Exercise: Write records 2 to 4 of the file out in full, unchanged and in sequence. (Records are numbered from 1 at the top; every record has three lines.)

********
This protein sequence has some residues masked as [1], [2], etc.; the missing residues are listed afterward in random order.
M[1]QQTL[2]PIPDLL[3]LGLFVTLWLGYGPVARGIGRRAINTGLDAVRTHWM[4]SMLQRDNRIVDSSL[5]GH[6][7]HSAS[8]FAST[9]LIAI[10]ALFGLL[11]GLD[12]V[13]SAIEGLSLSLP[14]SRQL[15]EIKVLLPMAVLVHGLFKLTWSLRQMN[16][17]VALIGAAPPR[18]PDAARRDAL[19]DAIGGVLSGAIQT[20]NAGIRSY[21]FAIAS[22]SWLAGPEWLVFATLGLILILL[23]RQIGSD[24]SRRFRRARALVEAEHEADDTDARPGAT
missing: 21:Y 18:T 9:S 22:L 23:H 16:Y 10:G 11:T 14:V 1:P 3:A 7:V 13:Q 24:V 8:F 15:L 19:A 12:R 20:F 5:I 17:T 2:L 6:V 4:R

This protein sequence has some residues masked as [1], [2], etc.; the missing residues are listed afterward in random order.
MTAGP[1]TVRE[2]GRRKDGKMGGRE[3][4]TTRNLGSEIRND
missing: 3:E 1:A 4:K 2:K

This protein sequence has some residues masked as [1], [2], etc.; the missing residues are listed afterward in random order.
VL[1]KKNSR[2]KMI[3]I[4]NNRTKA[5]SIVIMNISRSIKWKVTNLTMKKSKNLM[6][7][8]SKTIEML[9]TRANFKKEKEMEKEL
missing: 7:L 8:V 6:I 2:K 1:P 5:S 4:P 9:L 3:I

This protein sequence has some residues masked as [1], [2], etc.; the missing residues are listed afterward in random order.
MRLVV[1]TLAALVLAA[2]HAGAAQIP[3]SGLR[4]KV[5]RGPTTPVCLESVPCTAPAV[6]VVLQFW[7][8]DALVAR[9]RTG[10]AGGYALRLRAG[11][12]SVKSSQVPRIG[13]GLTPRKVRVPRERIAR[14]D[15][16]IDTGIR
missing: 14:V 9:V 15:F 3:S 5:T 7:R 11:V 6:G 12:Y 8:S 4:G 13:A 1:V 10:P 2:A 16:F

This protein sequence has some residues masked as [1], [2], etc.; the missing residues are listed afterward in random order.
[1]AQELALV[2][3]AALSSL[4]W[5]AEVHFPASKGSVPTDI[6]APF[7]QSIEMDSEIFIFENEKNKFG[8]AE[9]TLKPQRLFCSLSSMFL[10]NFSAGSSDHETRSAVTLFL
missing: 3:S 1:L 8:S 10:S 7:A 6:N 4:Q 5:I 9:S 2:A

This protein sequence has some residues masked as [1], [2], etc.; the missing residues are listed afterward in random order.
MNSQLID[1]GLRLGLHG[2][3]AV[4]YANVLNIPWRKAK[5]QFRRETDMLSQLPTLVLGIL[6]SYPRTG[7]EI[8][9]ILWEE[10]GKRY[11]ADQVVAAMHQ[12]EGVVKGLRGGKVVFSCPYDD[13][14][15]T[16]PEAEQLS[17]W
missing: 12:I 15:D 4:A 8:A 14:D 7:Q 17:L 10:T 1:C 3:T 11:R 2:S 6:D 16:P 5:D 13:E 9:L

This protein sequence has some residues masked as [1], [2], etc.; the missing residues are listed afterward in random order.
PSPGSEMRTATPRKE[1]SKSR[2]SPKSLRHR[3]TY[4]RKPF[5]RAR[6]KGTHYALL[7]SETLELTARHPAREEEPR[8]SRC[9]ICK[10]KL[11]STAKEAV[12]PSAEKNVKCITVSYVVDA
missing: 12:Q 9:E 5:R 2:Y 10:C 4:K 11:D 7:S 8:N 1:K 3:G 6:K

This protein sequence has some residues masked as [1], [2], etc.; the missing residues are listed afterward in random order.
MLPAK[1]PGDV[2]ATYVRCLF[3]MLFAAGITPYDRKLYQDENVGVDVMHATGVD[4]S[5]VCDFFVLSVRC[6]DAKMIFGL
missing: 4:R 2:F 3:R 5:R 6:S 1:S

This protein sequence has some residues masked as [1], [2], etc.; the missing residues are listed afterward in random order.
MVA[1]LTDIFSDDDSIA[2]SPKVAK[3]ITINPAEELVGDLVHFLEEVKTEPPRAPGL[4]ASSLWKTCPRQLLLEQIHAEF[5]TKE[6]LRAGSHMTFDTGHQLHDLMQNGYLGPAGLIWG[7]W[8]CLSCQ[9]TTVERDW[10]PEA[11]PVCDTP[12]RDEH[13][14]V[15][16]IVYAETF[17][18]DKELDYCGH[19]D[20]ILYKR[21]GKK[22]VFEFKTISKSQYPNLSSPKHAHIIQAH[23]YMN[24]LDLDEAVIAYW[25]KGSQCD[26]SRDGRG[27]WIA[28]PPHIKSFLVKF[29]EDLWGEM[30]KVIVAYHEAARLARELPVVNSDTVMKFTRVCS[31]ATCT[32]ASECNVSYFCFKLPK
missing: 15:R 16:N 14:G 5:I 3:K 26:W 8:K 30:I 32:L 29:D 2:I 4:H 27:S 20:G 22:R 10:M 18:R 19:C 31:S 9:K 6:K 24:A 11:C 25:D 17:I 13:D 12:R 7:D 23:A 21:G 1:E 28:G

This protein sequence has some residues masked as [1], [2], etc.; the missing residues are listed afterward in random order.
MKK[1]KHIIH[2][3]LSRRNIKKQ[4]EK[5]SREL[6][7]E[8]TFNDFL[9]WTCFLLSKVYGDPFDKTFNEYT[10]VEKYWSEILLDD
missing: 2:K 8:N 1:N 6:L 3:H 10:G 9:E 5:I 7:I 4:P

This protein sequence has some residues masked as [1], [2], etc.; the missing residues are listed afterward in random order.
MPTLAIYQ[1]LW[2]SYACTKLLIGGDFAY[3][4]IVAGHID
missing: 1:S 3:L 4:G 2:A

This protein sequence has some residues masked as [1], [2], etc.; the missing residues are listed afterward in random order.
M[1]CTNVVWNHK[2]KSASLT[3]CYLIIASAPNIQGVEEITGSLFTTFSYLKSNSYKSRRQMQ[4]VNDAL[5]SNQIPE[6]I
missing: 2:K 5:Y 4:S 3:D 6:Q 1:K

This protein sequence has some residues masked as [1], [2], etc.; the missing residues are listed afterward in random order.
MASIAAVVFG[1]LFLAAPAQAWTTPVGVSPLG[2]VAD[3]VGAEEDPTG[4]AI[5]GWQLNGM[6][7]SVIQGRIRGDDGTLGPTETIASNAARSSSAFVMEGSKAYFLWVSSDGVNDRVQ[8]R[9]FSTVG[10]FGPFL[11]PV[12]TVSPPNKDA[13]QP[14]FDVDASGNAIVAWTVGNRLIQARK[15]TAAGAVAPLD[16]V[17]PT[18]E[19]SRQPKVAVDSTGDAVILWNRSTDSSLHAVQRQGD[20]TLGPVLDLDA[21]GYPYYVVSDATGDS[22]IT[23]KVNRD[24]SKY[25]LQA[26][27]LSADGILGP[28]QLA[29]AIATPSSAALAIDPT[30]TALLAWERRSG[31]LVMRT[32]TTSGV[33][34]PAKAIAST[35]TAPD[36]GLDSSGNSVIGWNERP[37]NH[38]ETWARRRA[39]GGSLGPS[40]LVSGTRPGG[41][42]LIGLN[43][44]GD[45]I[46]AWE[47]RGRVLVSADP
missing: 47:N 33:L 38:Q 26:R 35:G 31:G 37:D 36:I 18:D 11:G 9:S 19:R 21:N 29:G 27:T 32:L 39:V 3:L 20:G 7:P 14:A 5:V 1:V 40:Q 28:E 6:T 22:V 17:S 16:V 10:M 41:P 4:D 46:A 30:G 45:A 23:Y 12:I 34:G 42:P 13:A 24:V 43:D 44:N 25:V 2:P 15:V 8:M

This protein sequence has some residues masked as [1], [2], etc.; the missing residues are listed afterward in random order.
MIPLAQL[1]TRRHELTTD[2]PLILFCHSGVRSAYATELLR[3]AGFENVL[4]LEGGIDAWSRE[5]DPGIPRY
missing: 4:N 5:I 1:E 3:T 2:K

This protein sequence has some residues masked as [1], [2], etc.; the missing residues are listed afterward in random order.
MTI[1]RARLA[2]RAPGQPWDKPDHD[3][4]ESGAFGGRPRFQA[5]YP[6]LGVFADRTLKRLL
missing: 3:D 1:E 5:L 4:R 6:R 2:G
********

This protein sequence has some residues masked as [1], [2], etc.; the missing residues are listed afterward in random order.
MTAGP[1]TVRE[2]GRRKDGKMGGRE[3][4]TTRNLGSEIRND
missing: 3:E 1:A 4:K 2:K

This protein sequence has some residues masked as [1], [2], etc.; the missing residues are listed afterward in random order.
VL[1]KKNSR[2]KMI[3]I[4]NNRTKA[5]SIVIMNISRSIKWKVTNLTMKKSKNLM[6][7][8]SKTIEML[9]TRANFKKEKEMEKEL
missing: 7:L 8:V 6:I 2:K 1:P 5:S 4:P 9:L 3:I

This protein sequence has some residues masked as [1], [2], etc.; the missing residues are listed afterward in random order.
MRLVV[1]TLAALVLAA[2]HAGAAQIP[3]SGLR[4]KV[5]RGPTTPVCLESVPCTAPAV[6]VVLQFW[7][8]DALVAR[9]RTG[10]AGGYALRLRAG[11][12]SVKSSQVPRIG[13]GLTPRKVRVPRERIAR[14]D[15][16]IDTGIR
missing: 14:V 9:V 15:F 3:S 5:T 7:R 11:V 6:G 12:Y 8:S 4:G 13:A 1:V 10:P 2:A 16:F